The main problem lies in the dearth of compelling content. Copying content from other countries won’t help in the development of our cinema. We need stories rooted in relatable experiences, emphasizing human narratives. Depth and innovation are essential for our films, if we want them to be appreciated internationally.

How was your experience at the National School of Drama (NSD)?

Overwhelming and incredible! NSD provided everything I could have wished for, including a space to watch movies, study, and connect with people from around the world.

How does NSD operate? Do students choose specific mediums like TV, drama, or the big screen?

NSD focuses on theater training rather than other mediums like film and television. Unlike FTII, where training is geared towards film and television, NSD graduates often end up joining theaters or initiate their own projects. Some pursue further theater education as well.

What’s your preference between OTT platforms and the big screen?

Both platforms have their merits. The big screen gives you a completely different experience and it requires audiences to exclusively buy tickets for it. In contrast, OTT platforms provide accessibility from the comfort of one’s home. As an actor, I feel both platforms has its importance.

Considering the education system, it often lacks support for students interested in the film industry. What are your thoughts on this?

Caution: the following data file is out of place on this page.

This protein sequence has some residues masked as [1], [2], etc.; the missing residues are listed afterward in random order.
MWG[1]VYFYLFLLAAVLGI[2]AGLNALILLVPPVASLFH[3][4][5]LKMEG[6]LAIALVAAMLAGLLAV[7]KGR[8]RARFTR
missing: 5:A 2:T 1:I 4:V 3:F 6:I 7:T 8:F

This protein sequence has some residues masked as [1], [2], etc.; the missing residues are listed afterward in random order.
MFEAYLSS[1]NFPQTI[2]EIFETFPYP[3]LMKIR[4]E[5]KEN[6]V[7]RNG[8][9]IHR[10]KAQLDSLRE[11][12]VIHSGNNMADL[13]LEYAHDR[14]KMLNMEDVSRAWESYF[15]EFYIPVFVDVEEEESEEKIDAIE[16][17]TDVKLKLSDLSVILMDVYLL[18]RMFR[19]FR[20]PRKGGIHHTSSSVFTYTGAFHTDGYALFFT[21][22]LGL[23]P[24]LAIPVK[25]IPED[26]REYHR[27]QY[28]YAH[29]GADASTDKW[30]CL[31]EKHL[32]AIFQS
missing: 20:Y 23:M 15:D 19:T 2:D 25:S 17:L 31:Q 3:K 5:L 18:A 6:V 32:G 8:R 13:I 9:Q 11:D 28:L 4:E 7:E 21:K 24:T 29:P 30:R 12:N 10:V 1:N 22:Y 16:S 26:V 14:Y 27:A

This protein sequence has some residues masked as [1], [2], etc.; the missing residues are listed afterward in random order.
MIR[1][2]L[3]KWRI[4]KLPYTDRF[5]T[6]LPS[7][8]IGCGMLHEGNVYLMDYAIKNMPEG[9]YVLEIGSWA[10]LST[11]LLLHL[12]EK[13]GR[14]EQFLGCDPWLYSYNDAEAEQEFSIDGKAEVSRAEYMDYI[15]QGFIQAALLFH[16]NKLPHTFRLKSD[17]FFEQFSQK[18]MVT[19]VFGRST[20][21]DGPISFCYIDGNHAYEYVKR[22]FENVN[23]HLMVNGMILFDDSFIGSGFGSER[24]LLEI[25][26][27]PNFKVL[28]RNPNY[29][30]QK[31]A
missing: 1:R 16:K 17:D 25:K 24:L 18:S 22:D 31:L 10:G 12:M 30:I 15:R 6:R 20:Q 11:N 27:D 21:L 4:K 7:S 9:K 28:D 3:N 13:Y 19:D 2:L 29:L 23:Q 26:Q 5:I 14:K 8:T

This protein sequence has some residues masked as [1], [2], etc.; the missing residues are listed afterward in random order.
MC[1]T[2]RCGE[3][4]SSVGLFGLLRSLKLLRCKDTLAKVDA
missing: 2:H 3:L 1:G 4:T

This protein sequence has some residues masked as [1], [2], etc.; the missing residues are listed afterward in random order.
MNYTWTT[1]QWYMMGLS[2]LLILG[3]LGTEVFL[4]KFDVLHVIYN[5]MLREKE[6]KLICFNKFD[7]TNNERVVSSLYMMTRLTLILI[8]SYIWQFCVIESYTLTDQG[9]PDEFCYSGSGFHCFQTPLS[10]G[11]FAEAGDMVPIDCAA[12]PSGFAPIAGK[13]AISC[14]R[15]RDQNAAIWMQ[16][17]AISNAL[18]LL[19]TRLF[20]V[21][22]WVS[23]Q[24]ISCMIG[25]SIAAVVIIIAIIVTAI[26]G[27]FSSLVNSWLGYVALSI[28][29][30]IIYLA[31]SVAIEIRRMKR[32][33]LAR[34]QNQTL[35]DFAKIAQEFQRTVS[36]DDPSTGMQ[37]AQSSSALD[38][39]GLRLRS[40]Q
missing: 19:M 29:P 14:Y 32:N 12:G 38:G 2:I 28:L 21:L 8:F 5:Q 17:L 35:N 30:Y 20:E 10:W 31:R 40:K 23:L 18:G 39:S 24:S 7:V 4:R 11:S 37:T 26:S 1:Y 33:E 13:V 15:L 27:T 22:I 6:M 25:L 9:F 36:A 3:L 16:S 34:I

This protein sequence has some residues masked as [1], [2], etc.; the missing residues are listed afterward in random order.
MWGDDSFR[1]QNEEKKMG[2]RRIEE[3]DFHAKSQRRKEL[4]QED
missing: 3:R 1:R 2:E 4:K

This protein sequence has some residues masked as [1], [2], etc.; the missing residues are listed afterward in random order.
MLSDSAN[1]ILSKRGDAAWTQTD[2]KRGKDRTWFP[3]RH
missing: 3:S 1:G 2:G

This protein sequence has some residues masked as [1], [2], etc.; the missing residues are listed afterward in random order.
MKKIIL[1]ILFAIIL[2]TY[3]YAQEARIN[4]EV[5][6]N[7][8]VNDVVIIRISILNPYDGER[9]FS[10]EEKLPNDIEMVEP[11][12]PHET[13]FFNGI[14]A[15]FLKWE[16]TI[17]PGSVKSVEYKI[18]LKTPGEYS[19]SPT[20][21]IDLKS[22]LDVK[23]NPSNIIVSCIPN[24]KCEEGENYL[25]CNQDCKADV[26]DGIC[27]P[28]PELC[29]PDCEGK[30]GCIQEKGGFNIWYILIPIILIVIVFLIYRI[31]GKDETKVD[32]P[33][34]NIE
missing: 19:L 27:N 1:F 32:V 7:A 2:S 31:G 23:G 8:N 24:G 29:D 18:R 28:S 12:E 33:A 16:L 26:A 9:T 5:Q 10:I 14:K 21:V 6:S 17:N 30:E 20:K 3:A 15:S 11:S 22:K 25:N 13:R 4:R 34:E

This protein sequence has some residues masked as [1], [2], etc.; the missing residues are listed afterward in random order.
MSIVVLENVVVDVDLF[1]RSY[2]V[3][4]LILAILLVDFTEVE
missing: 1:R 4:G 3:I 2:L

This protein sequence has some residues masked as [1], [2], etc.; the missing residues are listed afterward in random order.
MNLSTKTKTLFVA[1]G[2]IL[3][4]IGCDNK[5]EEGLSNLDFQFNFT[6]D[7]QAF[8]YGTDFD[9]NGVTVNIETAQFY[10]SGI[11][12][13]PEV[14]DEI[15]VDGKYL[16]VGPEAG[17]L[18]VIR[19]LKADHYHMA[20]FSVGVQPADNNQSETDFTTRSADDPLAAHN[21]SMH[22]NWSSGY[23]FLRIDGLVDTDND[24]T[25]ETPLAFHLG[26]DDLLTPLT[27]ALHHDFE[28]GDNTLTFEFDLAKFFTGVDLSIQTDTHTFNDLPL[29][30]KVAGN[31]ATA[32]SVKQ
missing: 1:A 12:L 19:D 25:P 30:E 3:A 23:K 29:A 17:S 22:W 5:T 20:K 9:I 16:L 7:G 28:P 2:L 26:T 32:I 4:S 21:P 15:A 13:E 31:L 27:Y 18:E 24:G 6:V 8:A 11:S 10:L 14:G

Acting is a part of daily life; children should learn to live as kids without undue pressure to excel in a specific field. Many schools already include acting and plays as extracurricular activities, which I believe is sufficient.

What was your biggest challenge in the entertainment industry?

I, myself, am my own biggest challenge. My habits and routines are disorganized, but thankfully I don’t feel the need to prove anything to anyone.

Regarding your upcoming projects, can you share what you’re currently working on?

I’m currently shooting for the third season of “Undekhi.” While I have a few other projects in the pipeline, there is nothing special to mention at the moment.

Thank you so much for your time! It was a pleasure talking to you.

The pleasure is mine!